Economics

Economics (definition)
The original definition of "economics" meaning "household management and agriculture", from a 362BC book Xenophon, student Socrates; the modern meaning, supposedly, is the basic model, albeit scaled up to the city-state and or country level.
In science, economics is the study of they wealth as what is produced by humans in order to maintain their existences. [1]

Overview
The term "economics"
means “household management and agriculture”, deriving from the title of a 362BC book by that name by Xenophon, student of Socrates, becoming in 1792 synonymous with the “science of wealth”, some of which molded historically into the physiocracy ideas of Francois Quesnay.

The founders of "classical economics", according to Wassily Leontief (1982), are: Adam Smith, David Ricardo, Thomas Malthus, and John Mill.

The founders of "neoclassical economics" are: Leon Walrus and Vilfredo Pareto and their "general equilibrium theory", which, in the 1980s, according to Leontief, constituted the "core of undergraduate and graduate instruction" in America. [3]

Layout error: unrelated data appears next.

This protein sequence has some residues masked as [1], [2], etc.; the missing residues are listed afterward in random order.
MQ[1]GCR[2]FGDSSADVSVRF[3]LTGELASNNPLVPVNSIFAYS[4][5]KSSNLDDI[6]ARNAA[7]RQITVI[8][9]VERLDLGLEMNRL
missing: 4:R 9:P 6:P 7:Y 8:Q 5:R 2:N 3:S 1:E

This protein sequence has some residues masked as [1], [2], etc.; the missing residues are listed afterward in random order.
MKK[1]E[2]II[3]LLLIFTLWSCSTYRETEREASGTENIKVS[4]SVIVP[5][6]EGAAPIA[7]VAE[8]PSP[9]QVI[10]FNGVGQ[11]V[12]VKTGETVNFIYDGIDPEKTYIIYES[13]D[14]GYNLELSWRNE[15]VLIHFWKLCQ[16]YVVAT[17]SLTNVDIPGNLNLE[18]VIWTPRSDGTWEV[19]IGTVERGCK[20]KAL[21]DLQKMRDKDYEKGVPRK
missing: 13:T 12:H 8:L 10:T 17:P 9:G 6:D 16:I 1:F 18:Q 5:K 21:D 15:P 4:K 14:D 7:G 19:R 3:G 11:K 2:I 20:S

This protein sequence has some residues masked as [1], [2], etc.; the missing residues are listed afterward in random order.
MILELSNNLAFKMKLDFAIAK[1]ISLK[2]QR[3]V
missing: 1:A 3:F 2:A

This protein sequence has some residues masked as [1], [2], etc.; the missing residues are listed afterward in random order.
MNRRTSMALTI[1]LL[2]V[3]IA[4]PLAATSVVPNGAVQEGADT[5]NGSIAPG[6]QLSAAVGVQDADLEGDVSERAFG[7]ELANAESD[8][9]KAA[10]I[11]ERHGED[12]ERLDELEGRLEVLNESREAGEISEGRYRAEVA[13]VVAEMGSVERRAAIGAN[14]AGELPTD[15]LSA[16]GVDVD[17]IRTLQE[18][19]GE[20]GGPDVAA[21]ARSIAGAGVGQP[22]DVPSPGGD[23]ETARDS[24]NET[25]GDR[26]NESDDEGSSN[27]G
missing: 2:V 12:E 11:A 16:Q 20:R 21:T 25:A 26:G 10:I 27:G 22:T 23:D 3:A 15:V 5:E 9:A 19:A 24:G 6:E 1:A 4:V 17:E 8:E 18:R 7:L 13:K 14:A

Thermodynamics
The study of economics, in thermodynamics, is called "economic thermodynamics" or in some cases thermoeconomics.


Econophysics
See main: Econophysics
The use of physics in economics is called econophysics.

See also
Greatest economist ever

Quotes
The following are related quotes:

Laplace is reputed to have said: ‘give me the equations of motion and I will show you the future of the universe’. Likewise, economists studying the evolution of a large general equilibrium system ask only for the equation of motion in order to bring their work to completion.”
— Edwin Burmeister and Rodney Dobell (1970), Mathematical Theories of Economic Growth [2]

References
1. Soddy, Frederick. (1926). Virtual Wealth and Debt - the Solution of the Economic Paradox (pgs. 70-73). London: George Allen & Unwin LTD.
2. (a) Burmeister, Edwin and Dobell, A. Rodney. (1970). Mathematical Theories of Economic Growth (pg. 1). MacMillan.
(b) Hsieh, Ching-Yao, and Ye, Meng-Hua. (1991). Economics, Philosophy, and Physics (pg. 8). M.E. Sharpe.
3. Leontief, Wassily. (1982). “Academic Economics” (abs), Science, 217:104-107.

External links
Economics – Wikipedia.

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